| R. H. McNaught|
Robert H. McNaught
| 18 February 1991|
18 February 1991
Siding Spring Observatory
| DAM-ə-kleez (/ˈdæməkliːz/)|
distant · centaur · damocloid
Damocles (Greek mythology)
Solar System, Sun, 8405 Asbolus, 10370 Hylonome, 944 Hidalgo
5335 Damocles (DAM-ə-kleez) provisional designation 1991 DA, is a centauer and the namesake of the damocloids, a group of minor planets which are inactive nuclei of the Halley-type and long-period comets. It was discovered on 18 February 1991, by Australian astronomer Robert McNaught at Siding Spring Observatory in Australia. It is named after Damocles, a figure of Greek mythology.
5335 Damocles Wikipedia
When Damocles was discovered, it was found to be on an orbit completely different from all others known. Damocles's orbit reached from inside the aphelion of Mars to as far as Uranus. It seemed to be in transition from a near-circular outer Solar System orbit to an eccentric orbit taking it to the inner Solar System. Duncan Steel, Gerhard Hahn, Mark Bailey, and David Asher carried out projections of its long-term dynamical evolution, and found a good probability that it will become an Earth-crosser asteroid, and may spend a quarter of its life in such an orbit. Damocles has a stable orbit for tens of thousands of years before and after the present, because its highly inclined orbit does not take it near Jupiter or Saturn.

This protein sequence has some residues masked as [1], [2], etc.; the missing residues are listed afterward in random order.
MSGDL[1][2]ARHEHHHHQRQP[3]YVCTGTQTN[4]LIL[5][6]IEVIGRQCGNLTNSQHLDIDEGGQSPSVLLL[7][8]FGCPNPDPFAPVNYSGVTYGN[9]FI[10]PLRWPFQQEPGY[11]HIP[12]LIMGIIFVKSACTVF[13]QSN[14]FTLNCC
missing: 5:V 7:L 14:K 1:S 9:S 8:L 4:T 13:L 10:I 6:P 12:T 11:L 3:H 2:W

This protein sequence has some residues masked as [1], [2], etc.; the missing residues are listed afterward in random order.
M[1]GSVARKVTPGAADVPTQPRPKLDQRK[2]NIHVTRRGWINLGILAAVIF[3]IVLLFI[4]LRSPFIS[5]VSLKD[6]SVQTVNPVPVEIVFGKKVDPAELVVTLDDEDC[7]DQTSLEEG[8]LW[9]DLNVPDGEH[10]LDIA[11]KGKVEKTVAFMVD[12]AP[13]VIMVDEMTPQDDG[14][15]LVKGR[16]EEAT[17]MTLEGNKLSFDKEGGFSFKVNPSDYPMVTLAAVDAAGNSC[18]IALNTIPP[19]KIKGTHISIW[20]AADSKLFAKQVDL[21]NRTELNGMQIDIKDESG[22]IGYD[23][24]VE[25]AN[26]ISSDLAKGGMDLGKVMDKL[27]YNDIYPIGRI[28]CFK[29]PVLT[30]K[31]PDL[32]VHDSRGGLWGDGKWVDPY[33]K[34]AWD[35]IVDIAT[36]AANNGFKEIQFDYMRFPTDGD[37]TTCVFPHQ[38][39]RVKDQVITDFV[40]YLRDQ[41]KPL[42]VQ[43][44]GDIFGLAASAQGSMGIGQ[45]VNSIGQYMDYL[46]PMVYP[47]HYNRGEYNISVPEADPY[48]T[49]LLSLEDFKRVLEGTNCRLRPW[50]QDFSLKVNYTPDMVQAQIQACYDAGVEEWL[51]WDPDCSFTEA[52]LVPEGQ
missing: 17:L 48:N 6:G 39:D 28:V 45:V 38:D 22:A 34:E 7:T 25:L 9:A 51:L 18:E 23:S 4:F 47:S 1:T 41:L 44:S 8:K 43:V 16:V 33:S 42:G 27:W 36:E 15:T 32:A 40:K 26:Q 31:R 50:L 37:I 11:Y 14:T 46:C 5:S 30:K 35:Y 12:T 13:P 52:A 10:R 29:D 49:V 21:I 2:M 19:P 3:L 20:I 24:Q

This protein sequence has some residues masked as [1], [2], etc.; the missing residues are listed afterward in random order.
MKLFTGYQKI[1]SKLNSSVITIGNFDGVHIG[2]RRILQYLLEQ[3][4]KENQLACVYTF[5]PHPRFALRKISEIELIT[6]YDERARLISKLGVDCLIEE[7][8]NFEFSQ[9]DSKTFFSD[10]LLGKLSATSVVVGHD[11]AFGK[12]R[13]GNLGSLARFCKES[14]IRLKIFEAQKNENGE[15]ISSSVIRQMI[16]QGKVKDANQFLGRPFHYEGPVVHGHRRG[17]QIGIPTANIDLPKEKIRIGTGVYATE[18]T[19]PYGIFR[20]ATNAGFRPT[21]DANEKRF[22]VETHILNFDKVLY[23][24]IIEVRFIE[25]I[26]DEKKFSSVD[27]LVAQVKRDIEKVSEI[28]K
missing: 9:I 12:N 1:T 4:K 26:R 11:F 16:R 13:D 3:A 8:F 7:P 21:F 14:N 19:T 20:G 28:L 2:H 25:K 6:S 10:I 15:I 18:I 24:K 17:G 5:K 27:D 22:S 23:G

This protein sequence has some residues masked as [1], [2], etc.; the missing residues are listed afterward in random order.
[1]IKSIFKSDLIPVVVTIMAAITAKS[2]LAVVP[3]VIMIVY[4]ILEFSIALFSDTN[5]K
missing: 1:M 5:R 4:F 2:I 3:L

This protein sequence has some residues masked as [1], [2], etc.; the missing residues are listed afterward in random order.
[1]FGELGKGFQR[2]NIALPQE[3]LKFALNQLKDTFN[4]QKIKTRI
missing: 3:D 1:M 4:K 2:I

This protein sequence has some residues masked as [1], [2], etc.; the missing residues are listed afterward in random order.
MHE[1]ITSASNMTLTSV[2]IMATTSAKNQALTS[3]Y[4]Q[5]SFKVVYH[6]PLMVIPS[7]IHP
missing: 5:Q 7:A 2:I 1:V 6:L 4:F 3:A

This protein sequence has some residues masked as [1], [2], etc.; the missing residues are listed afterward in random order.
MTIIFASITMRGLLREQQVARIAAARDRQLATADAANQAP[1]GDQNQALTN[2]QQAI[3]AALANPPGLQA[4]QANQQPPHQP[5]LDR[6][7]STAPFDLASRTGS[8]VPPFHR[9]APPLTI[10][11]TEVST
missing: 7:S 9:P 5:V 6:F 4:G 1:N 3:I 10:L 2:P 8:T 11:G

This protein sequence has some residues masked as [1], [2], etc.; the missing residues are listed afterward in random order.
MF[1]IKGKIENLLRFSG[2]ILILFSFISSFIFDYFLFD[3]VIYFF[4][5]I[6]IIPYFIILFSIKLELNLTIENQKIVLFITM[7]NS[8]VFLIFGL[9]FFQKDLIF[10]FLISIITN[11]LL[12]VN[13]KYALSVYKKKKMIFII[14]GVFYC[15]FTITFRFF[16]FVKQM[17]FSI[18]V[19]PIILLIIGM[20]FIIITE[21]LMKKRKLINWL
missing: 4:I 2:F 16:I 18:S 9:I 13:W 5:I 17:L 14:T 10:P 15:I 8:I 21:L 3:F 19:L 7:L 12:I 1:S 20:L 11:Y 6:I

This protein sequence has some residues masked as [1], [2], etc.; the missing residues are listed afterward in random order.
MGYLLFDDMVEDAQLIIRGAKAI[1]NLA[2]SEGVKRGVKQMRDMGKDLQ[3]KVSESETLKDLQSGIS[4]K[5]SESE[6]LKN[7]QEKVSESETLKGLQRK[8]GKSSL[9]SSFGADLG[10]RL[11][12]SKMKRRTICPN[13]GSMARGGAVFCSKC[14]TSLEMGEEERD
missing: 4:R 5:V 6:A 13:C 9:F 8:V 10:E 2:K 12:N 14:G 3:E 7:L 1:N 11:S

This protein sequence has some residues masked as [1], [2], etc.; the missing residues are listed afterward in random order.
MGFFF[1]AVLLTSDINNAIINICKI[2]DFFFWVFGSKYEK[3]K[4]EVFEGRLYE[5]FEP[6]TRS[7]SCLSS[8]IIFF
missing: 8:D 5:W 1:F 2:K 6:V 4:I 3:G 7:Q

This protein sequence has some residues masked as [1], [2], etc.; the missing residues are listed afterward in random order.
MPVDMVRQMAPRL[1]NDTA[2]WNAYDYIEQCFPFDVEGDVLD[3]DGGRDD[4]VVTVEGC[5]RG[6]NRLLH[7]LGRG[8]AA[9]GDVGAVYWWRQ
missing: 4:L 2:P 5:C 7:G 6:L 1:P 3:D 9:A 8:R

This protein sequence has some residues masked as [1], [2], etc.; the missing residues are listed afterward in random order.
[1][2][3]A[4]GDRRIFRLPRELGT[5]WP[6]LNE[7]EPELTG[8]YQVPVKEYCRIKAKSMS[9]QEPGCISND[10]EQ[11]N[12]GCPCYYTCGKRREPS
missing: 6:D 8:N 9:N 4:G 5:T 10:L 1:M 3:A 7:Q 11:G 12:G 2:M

There is some speculation that 5335 Damocles may have a meteor shower associated with it on Mars from the direction of Draco. The object has a Mars minimum orbit intersection distance (Mars–MOID) of 0.057 AU (8,500,000 km; 5,300,000 mi) and a Uranus–MOID of 0.3 AU (45,000,000 km; 28,000,000 mi).
As of 2014, Damocles is 21.8 AU from the Sun with an apparent magnitude of 26.9.
The adjectival form is Damoclean, /dæməˈkliːən/. Naming citation was published on 1 September 1993 (M.P.C. 22508).